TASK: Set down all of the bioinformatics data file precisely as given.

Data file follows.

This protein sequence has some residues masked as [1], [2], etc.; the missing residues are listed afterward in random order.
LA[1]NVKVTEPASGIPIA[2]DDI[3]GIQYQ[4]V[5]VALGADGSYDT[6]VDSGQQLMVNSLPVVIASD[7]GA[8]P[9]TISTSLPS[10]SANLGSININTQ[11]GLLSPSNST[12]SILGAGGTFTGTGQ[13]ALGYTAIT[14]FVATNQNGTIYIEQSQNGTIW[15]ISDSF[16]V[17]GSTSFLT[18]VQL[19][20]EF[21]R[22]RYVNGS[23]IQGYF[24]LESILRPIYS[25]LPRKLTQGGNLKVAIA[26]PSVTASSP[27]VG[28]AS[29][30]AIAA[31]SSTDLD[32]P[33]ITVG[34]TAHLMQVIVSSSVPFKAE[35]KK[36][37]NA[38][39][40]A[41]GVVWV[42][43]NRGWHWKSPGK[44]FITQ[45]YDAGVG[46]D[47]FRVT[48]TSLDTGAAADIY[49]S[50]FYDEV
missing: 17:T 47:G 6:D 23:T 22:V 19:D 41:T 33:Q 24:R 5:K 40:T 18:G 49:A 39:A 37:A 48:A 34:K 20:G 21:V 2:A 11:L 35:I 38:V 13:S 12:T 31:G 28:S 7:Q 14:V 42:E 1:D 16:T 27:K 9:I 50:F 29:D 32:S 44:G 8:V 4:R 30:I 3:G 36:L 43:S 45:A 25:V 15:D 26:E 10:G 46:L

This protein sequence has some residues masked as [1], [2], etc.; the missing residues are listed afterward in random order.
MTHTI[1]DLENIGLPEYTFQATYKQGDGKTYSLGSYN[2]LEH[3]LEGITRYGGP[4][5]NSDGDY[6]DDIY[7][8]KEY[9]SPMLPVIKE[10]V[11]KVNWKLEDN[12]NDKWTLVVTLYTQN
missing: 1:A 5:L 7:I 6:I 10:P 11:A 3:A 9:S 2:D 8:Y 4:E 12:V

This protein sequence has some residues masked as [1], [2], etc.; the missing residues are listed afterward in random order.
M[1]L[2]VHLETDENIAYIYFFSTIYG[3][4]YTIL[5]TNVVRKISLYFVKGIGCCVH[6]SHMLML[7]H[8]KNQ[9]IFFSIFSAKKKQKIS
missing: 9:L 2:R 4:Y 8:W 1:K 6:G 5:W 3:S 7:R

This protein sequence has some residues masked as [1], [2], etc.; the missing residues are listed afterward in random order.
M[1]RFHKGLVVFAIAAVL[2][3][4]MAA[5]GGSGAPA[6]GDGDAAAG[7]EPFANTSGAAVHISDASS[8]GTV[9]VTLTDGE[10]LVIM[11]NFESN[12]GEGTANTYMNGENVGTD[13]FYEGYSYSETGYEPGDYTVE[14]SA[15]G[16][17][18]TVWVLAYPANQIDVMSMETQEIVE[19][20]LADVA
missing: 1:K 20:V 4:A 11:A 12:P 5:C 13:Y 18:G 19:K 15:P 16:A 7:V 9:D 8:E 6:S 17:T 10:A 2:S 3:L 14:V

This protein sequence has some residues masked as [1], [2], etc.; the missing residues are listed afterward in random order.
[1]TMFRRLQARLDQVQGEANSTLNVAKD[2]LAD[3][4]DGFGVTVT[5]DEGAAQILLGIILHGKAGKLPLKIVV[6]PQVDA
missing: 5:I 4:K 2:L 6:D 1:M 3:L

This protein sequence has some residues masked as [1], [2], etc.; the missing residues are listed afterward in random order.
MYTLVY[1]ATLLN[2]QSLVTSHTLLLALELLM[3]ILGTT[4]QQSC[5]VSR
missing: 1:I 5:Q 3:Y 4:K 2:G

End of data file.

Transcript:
This protein sequence has some residues masked as [1], [2], etc.; the missing residues are listed afterward in random order.
LA[1]NVKVTEPASGIPIA[2]DDI[3]GIQYQ[4]V[5]VALGADGSYDT[6]VDSGQQLMVNSLPVVIASD[7]GA[8]P[9]TISTSLPS[10]SANLGSININTQ[11]GLLSPSNST[12]SILGAGGTFTGTGQ[13]ALGYTAIT[14]FVATNQNGTIYIEQSQNGTIW[15]ISDSF[16]V[17]GSTSFLT[18]VQL[19][20]EF[21]R[22]RYVNGS[23]IQGYF[24]LESILRPIYS[25]LPRKLTQGGNLKVAIA[26]PSVTASSP[27]VG[28]AS[29][30]AIAA[31]SSTDLD[32]P[33]ITVG[34]TAHLMQVIVSSSVPFKAE[35]KK[36][37]NA[38][39][40]A[41]GVVWV[42][43]NRGWHWKSPGK[44]FITQ[45]YDAGVG[46]D[47]FRVT[48]TSLDTGAAADIY[49]S[50]FYDEV
missing: 17:T 47:G 6:D 23:T 22:V 19:D 41:T 33:Q 24:R 5:K 40:T 18:G 49:A 39:A 37:A 48:A 34:K 20:G 21:V 2:A 11:L 35:I 38:V 13:S 12:T 31:G 28:S 7:Q 14:V 42:E 1:D 16:T 27:K 9:I 50:F 29:D 32:S 44:G 8:V 4:R 30:I 3:G 36:L 43:S 45:A 25:V 15:D 26:E 10:G 46:L

This protein sequence has some residues masked as [1], [2], etc.; the missing residues are listed afterward in random order.
MTHTI[1]DLENIGLPEYTFQATYKQGDGKTYSLGSYN[2]LEH[3]LEGITRYGGP[4][5]NSDGDY[6]DDIY[7][8]KEY[9]SPMLPVIKE[10]V[11]KVNWKLEDN[12]NDKWTLVVTLYTQN
missing: 1:A 5:L 7:I 6:I 10:P 11:A 3:A 9:S 2:D 8:Y 4:E 12:V

This protein sequence has some residues masked as [1], [2], etc.; the missing residues are listed afterward in random order.
M[1]L[2]VHLETDENIAYIYFFSTIYG[3][4]YTIL[5]TNVVRKISLYFVKGIGCCVH[6]SHMLML[7]H[8]KNQ[9]IFFSIFSAKKKQKIS
missing: 9:L 2:R 4:Y 8:W 1:K 6:G 5:W 3:S 7:R

This protein sequence has some residues masked as [1], [2], etc.; the missing residues are listed afterward in random order.
M[1]RFHKGLVVFAIAAVL[2][3][4]MAA[5]GGSGAPA[6]GDGDAAAG[7]EPFANTSGAAVHISDASS[8]GTV[9]VTLTDGE[10]LVIM[11]NFESN[12]GEGTANTYMNGENVGTD[13]FYEGYSYSETGYEPGDYTVE[14]SA[15]G[16][17][18]TVWVLAYPANQIDVMSMETQEIVE[19][20]LADVA
missing: 1:K 20:V 4:A 11:A 12:P 5:C 13:Y 18:G 19:K 15:P 16:A 7:V 9:D 8:E 6:S 17:T 10:A 2:S 3:L 14:V

This protein sequence has some residues masked as [1], [2], etc.; the missing residues are listed afterward in random order.
[1]TMFRRLQARLDQVQGEANSTLNVAKD[2]LAD[3][4]DGFGVTVT[5]DEGAAQILLGIILHGKAGKLPLKIVV[6]PQVDA
missing: 5:I 4:K 2:L 6:D 1:M 3:L

This protein sequence has some residues masked as [1], [2], etc.; the missing residues are listed afterward in random order.
MYTLVY[1]ATLLN[2]QSLVTSHTLLLALELLM[3]ILGTT[4]QQSC[5]VSR
missing: 1:I 5:Q 3:Y 4:K 2:G